Colin Dickey on Hilda Kean’s The Great Cat and Dog Massacre
After the jump: an excerpt from Colin Dickey’s review of Hilda Kean’s The Great Cat and Dog Massacre, at the Los Angeles Review of Books.
Pets were like members of the family, and it is here that the real truth of the matter may emerge. In the run-up to the war, many parents spoke candidly of how they would poison their own children rather than force them to live under German occupation. “I have been collecting poisons for some time with guile and cunning,” one housewife reported to the social research project Mass-Observation. “I have sufficient to give self, husband and all the children a lethal dose. I can remember the last war. I don’t want to live through another, or the children either. I shan’t tell them, I shall just do it.” Her sentiment was echoed by numerous others in Britain that summer before the war. “I’d rather see my two boys dead,” a 45-year-old father said. “I’d poison them if I thought it was coming.”
When war came, however, no mass murders of children took place. Instead, it appears, many people sublimated this impulse toward mercy killing by exercising it on their animals instead. The mass poisoning of children, however charitably intentioned, would have heralded a breakdown in human civilization the likes of which British may not have recovered from. Not so with the euthanizing of pets, which could be justified as both an economic sacrifice in hard times and a way of sparing a beloved creature unnecessary suffering.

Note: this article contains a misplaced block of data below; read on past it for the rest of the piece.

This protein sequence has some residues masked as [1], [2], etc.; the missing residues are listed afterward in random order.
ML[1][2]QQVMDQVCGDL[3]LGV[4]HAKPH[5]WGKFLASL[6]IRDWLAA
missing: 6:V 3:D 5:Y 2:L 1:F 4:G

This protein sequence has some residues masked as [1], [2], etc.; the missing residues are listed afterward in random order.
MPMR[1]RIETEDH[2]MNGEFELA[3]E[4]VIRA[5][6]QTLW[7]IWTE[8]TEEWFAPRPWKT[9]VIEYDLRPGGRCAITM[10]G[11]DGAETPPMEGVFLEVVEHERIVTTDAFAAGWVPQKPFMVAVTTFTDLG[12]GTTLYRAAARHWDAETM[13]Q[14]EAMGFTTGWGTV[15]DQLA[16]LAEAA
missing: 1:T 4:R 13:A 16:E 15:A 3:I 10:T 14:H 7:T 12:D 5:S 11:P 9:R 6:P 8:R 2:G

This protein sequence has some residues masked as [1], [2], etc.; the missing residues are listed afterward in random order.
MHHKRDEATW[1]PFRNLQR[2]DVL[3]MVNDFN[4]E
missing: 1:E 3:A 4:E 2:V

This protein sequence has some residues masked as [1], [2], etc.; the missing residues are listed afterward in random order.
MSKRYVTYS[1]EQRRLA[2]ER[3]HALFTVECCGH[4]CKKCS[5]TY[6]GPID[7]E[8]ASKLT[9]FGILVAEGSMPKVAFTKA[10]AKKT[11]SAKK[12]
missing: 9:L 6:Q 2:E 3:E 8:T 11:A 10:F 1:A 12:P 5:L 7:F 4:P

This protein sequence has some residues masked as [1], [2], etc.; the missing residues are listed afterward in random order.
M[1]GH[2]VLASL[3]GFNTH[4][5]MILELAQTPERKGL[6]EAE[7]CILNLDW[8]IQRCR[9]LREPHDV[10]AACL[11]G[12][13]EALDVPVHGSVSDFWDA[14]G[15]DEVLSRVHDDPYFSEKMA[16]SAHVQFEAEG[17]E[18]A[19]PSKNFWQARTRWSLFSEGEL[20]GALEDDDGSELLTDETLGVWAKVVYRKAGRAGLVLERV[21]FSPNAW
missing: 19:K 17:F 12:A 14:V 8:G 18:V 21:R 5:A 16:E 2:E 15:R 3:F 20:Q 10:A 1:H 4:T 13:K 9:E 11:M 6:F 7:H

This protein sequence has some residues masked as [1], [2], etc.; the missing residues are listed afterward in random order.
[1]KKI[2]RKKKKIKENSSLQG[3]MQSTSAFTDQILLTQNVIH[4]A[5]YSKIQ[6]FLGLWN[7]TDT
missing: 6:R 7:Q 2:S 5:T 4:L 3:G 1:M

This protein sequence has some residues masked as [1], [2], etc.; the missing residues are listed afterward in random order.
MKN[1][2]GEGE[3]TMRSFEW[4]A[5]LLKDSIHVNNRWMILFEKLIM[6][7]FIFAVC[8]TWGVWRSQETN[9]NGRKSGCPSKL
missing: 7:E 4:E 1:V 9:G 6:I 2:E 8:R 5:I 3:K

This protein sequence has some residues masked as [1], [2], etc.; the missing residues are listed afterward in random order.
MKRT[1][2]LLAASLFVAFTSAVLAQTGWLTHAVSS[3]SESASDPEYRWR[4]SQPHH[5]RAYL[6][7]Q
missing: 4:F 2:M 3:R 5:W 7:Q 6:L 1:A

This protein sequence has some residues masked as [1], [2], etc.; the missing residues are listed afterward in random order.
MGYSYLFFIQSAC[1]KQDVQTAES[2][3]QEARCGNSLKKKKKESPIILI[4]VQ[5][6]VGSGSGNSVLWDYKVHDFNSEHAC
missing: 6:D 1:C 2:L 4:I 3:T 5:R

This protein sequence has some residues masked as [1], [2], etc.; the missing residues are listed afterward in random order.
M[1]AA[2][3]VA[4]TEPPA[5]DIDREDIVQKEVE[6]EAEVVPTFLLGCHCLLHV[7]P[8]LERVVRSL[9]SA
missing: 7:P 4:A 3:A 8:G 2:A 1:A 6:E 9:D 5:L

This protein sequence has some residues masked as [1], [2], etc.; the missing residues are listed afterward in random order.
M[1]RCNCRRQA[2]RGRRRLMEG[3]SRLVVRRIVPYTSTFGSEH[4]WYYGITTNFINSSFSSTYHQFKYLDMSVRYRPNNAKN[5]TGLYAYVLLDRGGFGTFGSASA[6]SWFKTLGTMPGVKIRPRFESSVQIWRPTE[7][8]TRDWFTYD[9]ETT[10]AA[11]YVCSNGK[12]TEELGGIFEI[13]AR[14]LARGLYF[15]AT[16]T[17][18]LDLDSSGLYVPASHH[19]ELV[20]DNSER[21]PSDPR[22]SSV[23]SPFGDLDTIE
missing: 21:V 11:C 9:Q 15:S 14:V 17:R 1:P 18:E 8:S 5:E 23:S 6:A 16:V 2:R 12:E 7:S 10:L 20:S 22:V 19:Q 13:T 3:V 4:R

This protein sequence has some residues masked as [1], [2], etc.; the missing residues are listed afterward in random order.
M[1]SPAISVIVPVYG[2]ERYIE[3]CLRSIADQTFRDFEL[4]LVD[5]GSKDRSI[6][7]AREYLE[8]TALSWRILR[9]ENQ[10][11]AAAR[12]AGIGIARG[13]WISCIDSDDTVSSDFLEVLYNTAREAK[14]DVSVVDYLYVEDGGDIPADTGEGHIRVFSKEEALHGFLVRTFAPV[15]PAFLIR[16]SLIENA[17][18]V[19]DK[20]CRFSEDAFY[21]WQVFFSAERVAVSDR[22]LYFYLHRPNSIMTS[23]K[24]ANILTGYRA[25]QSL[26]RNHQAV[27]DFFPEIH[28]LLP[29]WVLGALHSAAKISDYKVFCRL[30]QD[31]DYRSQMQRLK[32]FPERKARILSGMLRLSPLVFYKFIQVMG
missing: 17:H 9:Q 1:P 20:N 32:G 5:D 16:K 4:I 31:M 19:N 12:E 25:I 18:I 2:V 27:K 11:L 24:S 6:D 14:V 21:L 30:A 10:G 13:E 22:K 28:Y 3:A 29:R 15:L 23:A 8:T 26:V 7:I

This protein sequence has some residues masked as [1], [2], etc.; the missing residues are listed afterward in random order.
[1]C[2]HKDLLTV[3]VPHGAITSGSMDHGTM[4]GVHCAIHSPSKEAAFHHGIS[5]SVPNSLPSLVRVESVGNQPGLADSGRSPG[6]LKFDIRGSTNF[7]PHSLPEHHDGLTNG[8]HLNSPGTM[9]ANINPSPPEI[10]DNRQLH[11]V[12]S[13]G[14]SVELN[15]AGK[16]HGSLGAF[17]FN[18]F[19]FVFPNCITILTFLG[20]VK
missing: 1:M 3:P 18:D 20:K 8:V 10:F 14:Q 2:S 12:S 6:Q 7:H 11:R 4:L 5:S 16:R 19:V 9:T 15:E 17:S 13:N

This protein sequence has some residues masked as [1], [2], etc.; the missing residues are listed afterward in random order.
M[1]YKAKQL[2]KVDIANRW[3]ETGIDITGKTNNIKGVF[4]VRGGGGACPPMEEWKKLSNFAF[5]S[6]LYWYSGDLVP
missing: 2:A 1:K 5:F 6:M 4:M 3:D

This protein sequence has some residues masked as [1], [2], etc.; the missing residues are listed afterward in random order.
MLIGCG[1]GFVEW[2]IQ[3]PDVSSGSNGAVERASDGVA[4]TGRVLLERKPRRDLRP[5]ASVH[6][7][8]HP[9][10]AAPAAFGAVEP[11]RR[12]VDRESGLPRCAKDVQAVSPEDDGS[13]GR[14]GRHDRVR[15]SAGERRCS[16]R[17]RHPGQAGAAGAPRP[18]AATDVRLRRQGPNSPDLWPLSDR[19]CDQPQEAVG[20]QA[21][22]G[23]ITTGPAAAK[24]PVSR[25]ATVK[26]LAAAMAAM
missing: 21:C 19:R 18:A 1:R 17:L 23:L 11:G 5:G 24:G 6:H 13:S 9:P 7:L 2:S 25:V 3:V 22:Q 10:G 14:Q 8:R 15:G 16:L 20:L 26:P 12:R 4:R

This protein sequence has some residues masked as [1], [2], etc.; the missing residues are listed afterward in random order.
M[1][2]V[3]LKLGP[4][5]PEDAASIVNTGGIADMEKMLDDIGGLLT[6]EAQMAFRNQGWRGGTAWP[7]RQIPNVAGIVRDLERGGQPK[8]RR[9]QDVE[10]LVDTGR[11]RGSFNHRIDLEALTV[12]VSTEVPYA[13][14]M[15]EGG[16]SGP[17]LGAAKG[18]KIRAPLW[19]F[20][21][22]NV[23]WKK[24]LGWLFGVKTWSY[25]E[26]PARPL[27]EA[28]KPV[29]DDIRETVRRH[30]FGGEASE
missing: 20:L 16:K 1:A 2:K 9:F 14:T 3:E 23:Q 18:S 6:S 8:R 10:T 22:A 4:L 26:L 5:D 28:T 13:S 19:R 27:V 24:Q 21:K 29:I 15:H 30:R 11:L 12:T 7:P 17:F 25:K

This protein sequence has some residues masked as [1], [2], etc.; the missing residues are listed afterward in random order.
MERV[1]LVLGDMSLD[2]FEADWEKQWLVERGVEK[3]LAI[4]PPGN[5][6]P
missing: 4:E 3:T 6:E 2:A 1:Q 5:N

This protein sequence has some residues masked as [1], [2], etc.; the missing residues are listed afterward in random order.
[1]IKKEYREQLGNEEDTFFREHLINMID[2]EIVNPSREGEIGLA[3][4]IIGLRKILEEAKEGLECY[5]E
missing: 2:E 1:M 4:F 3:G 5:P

The curious moral logic at work here, which saw the euthanization of animals as a kind of substitute for the prevention of human agony, extended to the field of battle as well as the home front. A British soldier fighting at Dunkirk remembered seeing “horses and carts blown sky high, it was terrible. I remembering seeing people mutilated, blown to pieces.” But while the people were beyond help, “[w]e could do something about the animals. We saw a horse that had its guts blown open, and we could shoot it. But there was nothing we could do about the human beings. We couldn’t stop and give first aid.” Unlike humans, suffering animals can be taken care of “humanely”: one group of creatures could be put out of their misery, the other could not.
Like the deer substituted for Iphigenia at the moment of her sacrifice, London’s pets were sacrificed in lieu of its children so that Londoners could satisfy their desire for mercy. And it was precisely pets’ liminal status, halfway between the world of nature and the world of humanity, that put their lives at greatest risk. Unlike more utilitarian beasts who were regarded as little more than tools or sources of food, domestic animals could act as outlets for human empathy, yet their lives were still expendable enough to end without compunction.
To read more about The Great Cat and Dog Massacre, click here.
To read Dickey’s review in full, click here.